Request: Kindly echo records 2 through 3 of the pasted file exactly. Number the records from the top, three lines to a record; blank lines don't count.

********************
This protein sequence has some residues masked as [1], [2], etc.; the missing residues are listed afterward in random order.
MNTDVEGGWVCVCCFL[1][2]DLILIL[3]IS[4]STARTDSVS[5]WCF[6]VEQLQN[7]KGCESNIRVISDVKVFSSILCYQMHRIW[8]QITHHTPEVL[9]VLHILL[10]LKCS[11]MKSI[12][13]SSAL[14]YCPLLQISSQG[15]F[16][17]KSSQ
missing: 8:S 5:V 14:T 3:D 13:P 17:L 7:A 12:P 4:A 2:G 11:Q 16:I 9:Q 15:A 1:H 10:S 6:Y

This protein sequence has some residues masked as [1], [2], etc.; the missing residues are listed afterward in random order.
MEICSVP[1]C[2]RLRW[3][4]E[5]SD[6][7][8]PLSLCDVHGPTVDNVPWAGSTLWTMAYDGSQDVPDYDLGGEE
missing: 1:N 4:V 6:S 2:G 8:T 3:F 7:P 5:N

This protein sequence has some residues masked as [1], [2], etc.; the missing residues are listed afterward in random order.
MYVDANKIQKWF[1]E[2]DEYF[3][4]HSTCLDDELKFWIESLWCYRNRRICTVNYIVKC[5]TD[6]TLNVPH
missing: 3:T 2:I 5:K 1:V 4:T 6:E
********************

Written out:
This protein sequence has some residues masked as [1], [2], etc.; the missing residues are listed afterward in random order.
MEICSVP[1]C[2]RLRW[3][4]E[5]SD[6][7][8]PLSLCDVHGPTVDNVPWAGSTLWTMAYDGSQDVPDYDLGGEE
missing: 1:N 4:V 6:S 2:G 8:T 3:F 7:P 5:N

This protein sequence has some residues masked as [1], [2], etc.; the missing residues are listed afterward in random order.
MYVDANKIQKWF[1]E[2]DEYF[3][4]HSTCLDDELKFWIESLWCYRNRRICTVNYIVKC[5]TD[6]TLNVPH
missing: 3:T 2:I 5:K 1:V 4:T 6:E